Both the 15 lb. and 20 lb. kettlebells have an angular handle; something that you don’t often see from other manufacturers. The 25 lb. and heavier kettlebells feature the standard rounded-style handle. It might be a minor difference, but this design should allow for slightly more room for two-handed exercises with the lighter bells. Many reviewers have also commented on how secure the grip feels due to the finish as well.
AVERAGE PRICE PER POUND: $1.33
What’s the difference between neoprene and vinyl coating you ask? The former is made from rubber while the latter is plastic-based. Both are great at reducing floor noise and protecting surfaces. Which is superior is a matter of interpretation. Neoprene might hold a slight advantage in terms of resisting breakage if the kettlebell is frequently dropped. However, if you’re practicing proper technique such drops should be rare.
Unlike the other vinyl coated brand kettlebell in this guide, the different sizes from GYMENIST feature unique colors. This makes them easily identifiable if you want to use multiple weights in a single workout session. It’s also one of the few brands that have inbetween weight sizes smaller than the usual 5 lb. increments. Great for those who want to progress at a slower pace.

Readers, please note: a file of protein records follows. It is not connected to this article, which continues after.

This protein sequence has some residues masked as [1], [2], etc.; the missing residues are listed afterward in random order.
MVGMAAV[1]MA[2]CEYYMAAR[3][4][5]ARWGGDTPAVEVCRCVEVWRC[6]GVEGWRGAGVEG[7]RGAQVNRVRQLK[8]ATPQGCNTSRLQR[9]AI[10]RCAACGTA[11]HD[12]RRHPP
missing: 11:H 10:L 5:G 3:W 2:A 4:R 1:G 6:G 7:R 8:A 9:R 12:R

Kettlebell Price Per Pound Roundup
At an average price of $1.08 per pound, CAP Barbell offers the most value for your dollar. Price isn’t everything, however, and at most we’re talking about a few bucks difference between each brand. Your decision should also include what type of environment you’ll be working out in. Are you worried about your floors or causing too much noise? Or maybe looks and style do have some importance to you? Don’t forsake your preference just to save a little extra cash.
You may also want to consider any future purchases of heavier kettlebells too. Your goals might change over time as you reach your ideal weight or fitness level. What started as a journey for self-improvement may evolve into something much more. In fact, several women who only wanted to get in better shape have continued their kettlebell training and actually have gone on to compete in various championships. Whichever brand you decide, make sure to allow for at least a few sizes heavier!